Many modern pesticide products are dry powders. If the concentration, particle size, oxygen concentration and a source of ignition are present at the same time, a dust explosion can occur. The use of inerting, the exclusion of oxygen, and utilization of nitrogen or carbon dioxide minimizes the oxygen source and can make the processes safer. These dusts may also be an industrial hygiene issue. Ventilation, both general and local, is a solutions to these problems.

The major fertilizers are made continuously rather than by the batch process. Ammonia is made by reforming methane at high temperatures utilizing a specific catalyst. Carbon dioxide and hydrogen are also formed and must be separated from the ammonia. Ammonium nitrate is made from ammonia and nitric acid in a continuous reactor. The nitric acid is formed by the continuous oxidation of ammonia on a catalytic surface. Ammonium phosphate is a reaction of ammonia and phosphoric acid. Phosphoric acid is made by reacting sulphuric acid with phosphate -containing ores. Sulphuric acid is formed by burning sulphur to sulphur dioxide, and catalytically converting the sulphur dioxide continuously to sulphur trioxide, and then adding water to form the sulphuric acid. Urea is a continuous high-pressure reaction of carbon dioxide and ammonia, the carbon dioxide usually coming from the ammonia continuous reaction by-product.

Many of these raw materials are toxic and volatile. Release of the raw materials or finished products, through an equipment failure or operator error, can expose employees and others in the community. A detailed emergency response plan is a necessary tool to minimize the effects of a release. This plan should be developed by determining a credible worst-case event through hazard evaluations and then forecasting consequences using dispersion modelling. This plan should include a method to notify employees and the community, an evacuation plan, emergency services and a recovery plan.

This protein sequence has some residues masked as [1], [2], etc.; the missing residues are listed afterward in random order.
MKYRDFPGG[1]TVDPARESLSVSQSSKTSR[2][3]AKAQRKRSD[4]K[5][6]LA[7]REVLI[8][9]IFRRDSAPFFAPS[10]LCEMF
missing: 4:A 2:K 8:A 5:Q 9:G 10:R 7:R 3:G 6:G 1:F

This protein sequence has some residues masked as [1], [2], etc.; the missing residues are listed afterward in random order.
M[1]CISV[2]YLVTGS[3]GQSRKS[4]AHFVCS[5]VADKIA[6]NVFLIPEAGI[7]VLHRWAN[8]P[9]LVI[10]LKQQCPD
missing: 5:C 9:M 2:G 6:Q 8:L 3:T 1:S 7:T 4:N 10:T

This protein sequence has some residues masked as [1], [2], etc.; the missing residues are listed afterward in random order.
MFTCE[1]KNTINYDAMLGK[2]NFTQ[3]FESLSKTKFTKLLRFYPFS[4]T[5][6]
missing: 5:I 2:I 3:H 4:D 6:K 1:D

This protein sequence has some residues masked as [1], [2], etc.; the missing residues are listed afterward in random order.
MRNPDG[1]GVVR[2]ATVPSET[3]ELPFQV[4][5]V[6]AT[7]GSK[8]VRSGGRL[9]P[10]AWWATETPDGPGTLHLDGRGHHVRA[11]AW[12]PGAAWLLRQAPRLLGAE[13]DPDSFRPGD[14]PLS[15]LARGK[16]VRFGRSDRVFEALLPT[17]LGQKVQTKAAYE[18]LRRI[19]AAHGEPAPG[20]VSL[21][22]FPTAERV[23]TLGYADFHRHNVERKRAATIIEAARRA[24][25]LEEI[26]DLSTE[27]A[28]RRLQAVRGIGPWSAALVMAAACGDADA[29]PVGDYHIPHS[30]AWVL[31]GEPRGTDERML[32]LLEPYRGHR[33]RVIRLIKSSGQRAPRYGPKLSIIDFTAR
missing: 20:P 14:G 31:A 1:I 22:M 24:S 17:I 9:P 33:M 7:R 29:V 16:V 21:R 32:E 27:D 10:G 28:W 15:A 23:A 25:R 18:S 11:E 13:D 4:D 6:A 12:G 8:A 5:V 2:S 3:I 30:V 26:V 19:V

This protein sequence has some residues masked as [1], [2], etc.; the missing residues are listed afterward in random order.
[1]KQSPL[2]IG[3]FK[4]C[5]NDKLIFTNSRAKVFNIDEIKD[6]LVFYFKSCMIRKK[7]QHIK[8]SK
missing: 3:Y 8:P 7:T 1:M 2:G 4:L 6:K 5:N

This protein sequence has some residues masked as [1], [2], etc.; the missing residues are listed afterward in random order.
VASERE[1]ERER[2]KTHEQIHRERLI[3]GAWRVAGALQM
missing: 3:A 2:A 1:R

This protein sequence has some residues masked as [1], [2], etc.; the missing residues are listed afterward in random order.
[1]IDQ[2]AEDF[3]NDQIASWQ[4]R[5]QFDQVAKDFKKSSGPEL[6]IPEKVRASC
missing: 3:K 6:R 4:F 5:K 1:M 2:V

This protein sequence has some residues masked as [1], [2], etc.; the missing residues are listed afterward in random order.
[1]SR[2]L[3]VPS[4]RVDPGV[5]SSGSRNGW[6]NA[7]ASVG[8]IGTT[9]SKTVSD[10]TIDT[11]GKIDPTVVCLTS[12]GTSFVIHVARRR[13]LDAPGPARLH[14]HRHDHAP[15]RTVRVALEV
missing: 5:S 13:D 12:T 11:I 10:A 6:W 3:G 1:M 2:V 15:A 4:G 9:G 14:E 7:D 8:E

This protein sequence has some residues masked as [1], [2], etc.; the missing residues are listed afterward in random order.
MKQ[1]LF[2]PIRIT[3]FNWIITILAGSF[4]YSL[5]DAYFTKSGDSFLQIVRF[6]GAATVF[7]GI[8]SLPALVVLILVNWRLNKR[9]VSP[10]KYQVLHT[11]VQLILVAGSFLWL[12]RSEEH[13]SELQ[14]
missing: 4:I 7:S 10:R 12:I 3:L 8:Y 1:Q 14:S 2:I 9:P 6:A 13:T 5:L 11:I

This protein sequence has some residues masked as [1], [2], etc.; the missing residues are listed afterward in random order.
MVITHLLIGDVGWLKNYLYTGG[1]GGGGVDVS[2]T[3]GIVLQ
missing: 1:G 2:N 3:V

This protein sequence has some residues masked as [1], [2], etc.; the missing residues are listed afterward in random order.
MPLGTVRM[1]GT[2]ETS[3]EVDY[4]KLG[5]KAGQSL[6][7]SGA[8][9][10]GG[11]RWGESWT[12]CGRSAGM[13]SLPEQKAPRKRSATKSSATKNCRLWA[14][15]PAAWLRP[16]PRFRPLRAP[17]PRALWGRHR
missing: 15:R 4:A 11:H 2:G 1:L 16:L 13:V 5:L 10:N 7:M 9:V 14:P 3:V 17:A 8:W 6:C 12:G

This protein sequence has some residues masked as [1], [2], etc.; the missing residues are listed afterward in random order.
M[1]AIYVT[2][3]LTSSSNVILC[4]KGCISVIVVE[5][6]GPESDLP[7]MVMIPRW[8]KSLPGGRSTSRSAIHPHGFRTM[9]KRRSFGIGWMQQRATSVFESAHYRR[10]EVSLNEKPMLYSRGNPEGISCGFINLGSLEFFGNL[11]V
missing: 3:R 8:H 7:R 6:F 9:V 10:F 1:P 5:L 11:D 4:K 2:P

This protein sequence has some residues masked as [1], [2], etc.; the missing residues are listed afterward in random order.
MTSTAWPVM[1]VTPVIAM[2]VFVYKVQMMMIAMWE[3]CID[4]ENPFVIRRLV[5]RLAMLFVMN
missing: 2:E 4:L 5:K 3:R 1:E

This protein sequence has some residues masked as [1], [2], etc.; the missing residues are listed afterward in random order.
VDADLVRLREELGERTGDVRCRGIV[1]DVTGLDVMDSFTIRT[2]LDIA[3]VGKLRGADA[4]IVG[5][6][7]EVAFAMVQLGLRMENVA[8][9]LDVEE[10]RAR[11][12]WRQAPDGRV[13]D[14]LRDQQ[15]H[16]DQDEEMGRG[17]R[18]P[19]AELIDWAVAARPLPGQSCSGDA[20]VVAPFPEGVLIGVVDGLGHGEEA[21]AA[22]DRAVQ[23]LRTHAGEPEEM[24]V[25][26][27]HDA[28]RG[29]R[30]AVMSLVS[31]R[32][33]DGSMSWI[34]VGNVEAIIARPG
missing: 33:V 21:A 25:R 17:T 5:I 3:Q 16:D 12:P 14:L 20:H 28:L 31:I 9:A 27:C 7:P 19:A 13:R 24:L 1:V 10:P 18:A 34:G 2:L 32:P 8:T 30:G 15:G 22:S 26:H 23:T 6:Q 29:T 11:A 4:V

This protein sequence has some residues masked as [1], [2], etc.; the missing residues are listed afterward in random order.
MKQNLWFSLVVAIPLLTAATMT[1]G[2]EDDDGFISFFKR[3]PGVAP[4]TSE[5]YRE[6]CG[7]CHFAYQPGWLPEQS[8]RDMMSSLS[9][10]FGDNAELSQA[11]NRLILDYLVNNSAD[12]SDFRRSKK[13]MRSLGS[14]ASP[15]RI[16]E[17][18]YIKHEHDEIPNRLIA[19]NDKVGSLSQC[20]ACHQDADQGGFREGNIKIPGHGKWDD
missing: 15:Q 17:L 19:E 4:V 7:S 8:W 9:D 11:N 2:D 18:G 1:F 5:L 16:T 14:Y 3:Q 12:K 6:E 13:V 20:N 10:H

Transportation of agricultural chemicals should be thoroughly investigated to choose the safest route—one that minimizes the exposures if an incident occurs. A transportation emergency response plan should be implemented to address transportation incidents. This plan should include a published emergency response telephone number, company personnel to respond to calls and, in some cases, an accident site emergency response team.